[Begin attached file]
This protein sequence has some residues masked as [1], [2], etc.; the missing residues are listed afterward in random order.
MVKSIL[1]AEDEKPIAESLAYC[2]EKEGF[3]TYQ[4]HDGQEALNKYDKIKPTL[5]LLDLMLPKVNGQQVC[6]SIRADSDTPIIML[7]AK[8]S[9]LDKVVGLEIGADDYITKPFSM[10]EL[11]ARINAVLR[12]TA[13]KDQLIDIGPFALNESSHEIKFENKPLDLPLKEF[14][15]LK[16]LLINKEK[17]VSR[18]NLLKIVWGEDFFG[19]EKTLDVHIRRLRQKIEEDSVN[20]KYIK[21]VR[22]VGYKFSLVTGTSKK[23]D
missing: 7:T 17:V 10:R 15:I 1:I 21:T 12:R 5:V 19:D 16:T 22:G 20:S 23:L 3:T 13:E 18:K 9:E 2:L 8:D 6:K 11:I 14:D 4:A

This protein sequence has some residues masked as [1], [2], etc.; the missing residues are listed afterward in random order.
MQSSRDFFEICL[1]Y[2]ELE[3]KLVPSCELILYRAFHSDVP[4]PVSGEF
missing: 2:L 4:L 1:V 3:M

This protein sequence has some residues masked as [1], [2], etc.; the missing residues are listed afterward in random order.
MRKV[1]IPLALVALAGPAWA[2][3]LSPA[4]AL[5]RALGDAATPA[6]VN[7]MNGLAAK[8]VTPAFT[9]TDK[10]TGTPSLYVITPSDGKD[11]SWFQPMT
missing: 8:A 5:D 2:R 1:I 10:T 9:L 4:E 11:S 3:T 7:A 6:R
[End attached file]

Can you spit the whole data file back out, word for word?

This protein sequence has some residues masked as [1], [2], etc.; the missing residues are listed afterward in random order.
MVKSIL[1]AEDEKPIAESLAYC[2]EKEGF[3]TYQ[4]HDGQEALNKYDKIKPTL[5]LLDLMLPKVNGQQVC[6]SIRADSDTPIIML[7]AK[8]S[9]LDKVVGLEIGADDYITKPFSM[10]EL[11]ARINAVLR[12]TA[13]KDQLIDIGPFALNESSHEIKFENKPLDLPLKEF[14][15]LK[16]LLINKEK[17]VSR[18]NLLKIVWGEDFFG[19]EKTLDVHIRRLRQKIEEDSVN[20]KYIK[21]VR[22]VGYKFSLVTGTSKK[23]D
missing: 7:T 17:V 10:R 15:I 1:I 21:T 12:R 5:V 19:D 16:T 22:G 20:S 23:L 3:T 13:E 18:K 9:E 2:L 8:D 6:K 11:I 14:D 4:A

This protein sequence has some residues masked as [1], [2], etc.; the missing residues are listed afterward in random order.
MQSSRDFFEICL[1]Y[2]ELE[3]KLVPSCELILYRAFHSDVP[4]PVSGEF
missing: 2:L 4:L 1:V 3:M

This protein sequence has some residues masked as [1], [2], etc.; the missing residues are listed afterward in random order.
MRKV[1]IPLALVALAGPAWA[2][3]LSPA[4]AL[5]RALGDAATPA[6]VN[7]MNGLAAK[8]VTPAFT[9]TDK[10]TGTPSLYVITPSDGKD[11]SWFQPMT
missing: 8:A 5:D 2:R 1:I 10:T 9:L 4:E 11:S 3:T 7:A 6:R